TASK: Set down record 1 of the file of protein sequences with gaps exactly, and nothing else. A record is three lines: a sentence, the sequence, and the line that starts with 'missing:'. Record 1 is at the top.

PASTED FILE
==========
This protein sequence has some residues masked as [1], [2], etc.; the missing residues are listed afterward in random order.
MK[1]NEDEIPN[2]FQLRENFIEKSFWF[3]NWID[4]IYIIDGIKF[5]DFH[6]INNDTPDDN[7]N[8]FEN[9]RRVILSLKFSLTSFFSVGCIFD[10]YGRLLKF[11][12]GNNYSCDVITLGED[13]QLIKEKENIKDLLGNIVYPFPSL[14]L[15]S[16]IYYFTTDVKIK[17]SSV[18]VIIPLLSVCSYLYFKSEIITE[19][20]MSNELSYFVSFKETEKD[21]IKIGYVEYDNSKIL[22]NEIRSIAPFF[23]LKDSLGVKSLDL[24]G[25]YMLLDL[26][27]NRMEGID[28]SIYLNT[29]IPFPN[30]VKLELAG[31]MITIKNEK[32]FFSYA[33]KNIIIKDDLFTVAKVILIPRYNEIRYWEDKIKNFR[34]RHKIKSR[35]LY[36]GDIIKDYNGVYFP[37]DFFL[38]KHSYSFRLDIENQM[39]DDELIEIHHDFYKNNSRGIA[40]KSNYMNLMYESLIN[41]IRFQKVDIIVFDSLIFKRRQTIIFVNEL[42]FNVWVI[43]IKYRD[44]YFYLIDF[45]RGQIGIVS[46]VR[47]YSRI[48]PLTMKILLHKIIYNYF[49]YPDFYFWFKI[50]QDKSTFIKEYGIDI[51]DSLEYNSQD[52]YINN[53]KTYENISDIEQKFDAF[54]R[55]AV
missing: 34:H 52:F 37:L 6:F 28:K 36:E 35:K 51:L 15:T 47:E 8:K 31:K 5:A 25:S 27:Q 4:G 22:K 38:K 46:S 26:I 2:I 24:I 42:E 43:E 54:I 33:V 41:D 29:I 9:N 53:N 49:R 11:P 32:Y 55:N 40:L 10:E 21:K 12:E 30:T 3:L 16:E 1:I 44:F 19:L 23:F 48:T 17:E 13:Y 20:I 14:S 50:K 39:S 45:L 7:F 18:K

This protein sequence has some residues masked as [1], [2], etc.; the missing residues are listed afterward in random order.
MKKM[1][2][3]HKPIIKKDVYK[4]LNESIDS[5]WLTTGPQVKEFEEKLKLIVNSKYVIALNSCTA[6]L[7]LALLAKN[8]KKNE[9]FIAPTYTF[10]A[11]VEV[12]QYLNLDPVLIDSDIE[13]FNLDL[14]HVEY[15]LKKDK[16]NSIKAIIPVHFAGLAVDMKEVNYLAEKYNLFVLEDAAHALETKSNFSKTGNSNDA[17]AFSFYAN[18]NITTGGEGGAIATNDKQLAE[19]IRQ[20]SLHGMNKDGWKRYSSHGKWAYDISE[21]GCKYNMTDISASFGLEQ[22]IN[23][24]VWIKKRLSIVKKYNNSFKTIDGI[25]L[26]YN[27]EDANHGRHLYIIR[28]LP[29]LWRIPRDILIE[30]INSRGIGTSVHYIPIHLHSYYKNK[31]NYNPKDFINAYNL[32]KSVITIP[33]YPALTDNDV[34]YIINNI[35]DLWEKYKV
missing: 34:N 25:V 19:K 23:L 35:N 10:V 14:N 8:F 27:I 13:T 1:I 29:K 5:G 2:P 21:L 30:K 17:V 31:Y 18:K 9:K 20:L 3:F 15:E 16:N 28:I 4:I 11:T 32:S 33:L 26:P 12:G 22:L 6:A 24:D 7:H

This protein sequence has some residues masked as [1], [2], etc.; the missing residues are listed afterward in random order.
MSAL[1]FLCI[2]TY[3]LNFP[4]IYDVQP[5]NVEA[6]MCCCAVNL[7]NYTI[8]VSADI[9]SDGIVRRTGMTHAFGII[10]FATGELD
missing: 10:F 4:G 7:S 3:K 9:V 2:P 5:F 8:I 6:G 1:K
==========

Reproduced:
This protein sequence has some residues masked as [1], [2], etc.; the missing residues are listed afterward in random order.
MK[1]NEDEIPN[2]FQLRENFIEKSFWF[3]NWID[4]IYIIDGIKF[5]DFH[6]INNDTPDDN[7]N[8]FEN[9]RRVILSLKFSLTSFFSVGCIFD[10]YGRLLKF[11][12]GNNYSCDVITLGED[13]QLIKEKENIKDLLGNIVYPFPSL[14]L[15]S[16]IYYFTTDVKIK[17]SSV[18]VIIPLLSVCSYLYFKSEIITE[19][20]MSNELSYFVSFKETEKD[21]IKIGYVEYDNSKIL[22]NEIRSIAPFF[23]LKDSLGVKSLDL[24]G[25]YMLLDL[26][27]NRMEGID[28]SIYLNT[29]IPFPN[30]VKLELAG[31]MITIKNEK[32]FFSYA[33]KNIIIKDDLFTVAKVILIPRYNEIRYWEDKIKNFR[34]RHKIKSR[35]LY[36]GDIIKDYNGVYFP[37]DFFL[38]KHSYSFRLDIENQM[39]DDELIEIHHDFYKNNSRGIA[40]KSNYMNLMYESLIN[41]IRFQKVDIIVFDSLIFKRRQTIIFVNEL[42]FNVWVI[43]IKYRD[44]YFYLIDF[45]RGQIGIVS[46]VR[47]YSRI[48]PLTMKILLHKIIYNYF[49]YPDFYFWFKI[50]QDKSTFIKEYGIDI[51]DSLEYNSQD[52]YINN[53]KTYENISDIEQKFDAF[54]R[55]AV
missing: 34:H 52:F 37:L 6:F 28:K 36:E 35:K 51:L 15:T 47:E 8:K 31:K 5:A 25:S 27:Q 4:G 22:K 38:K 46:S 26:I 2:I 24:I 42:E 43:E 54:I 33:V 41:D 29:I 9:N 53:N 49:R 11:P 32:Y 55:N 40:L 10:E 21:K 12:E 30:T 3:L 16:E 1:I 44:F 19:L 23:F 48:T 17:E 13:Y 20:I 14:S 50:K 39:S 45:L 7:F 18:K